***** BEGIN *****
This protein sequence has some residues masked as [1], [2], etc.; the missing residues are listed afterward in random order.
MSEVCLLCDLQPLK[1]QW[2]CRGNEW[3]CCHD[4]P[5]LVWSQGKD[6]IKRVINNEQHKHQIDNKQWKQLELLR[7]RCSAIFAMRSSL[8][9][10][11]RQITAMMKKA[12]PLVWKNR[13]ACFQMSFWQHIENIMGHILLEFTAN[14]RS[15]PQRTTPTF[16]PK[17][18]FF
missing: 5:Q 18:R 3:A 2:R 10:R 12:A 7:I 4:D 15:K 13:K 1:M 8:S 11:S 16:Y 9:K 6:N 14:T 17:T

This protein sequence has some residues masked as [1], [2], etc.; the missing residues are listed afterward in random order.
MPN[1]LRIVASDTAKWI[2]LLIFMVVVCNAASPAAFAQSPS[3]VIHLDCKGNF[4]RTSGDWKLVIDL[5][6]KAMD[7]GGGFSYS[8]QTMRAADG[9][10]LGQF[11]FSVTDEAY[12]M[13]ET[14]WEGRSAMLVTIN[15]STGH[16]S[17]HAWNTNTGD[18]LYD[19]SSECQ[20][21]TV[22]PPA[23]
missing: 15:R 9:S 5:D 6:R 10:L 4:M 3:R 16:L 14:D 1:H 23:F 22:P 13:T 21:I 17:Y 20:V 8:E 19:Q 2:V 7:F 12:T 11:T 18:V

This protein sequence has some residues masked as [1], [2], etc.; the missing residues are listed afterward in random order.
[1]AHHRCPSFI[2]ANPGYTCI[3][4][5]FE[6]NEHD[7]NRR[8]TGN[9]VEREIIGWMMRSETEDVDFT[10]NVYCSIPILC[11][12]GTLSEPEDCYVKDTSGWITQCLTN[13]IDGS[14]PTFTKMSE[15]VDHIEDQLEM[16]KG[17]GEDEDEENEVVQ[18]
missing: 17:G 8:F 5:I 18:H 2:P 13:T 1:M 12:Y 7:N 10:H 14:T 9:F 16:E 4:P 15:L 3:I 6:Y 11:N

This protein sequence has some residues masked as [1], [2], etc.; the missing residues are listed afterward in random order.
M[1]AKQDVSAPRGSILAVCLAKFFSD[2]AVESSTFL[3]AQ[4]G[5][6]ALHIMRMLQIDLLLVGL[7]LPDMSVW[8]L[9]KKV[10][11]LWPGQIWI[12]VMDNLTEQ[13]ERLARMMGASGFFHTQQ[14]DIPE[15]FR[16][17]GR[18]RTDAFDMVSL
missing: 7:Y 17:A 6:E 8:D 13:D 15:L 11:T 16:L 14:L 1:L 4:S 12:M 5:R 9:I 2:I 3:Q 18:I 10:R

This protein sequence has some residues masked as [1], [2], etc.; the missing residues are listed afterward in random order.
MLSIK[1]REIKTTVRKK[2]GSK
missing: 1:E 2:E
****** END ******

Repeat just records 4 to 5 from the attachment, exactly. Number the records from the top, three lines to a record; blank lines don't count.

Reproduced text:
This protein sequence has some residues masked as [1], [2], etc.; the missing residues are listed afterward in random order.
M[1]AKQDVSAPRGSILAVCLAKFFSD[2]AVESSTFL[3]AQ[4]G[5][6]ALHIMRMLQIDLLLVGL[7]LPDMSVW[8]L[9]KKV[10][11]LWPGQIWI[12]VMDNLTEQ[13]ERLARMMGASGFFHTQQ[14]DIPE[15]FR[16][17]GR[18]RTDAFDMVSL
missing: 7:Y 17:A 6:E 8:D 13:D 15:L 11:T 16:L 14:L 1:L 4:S 12:M 5:R 9:I 2:I 3:Q 18:I 10:R

This protein sequence has some residues masked as [1], [2], etc.; the missing residues are listed afterward in random order.
MLSIK[1]REIKTTVRKK[2]GSK
missing: 1:E 2:E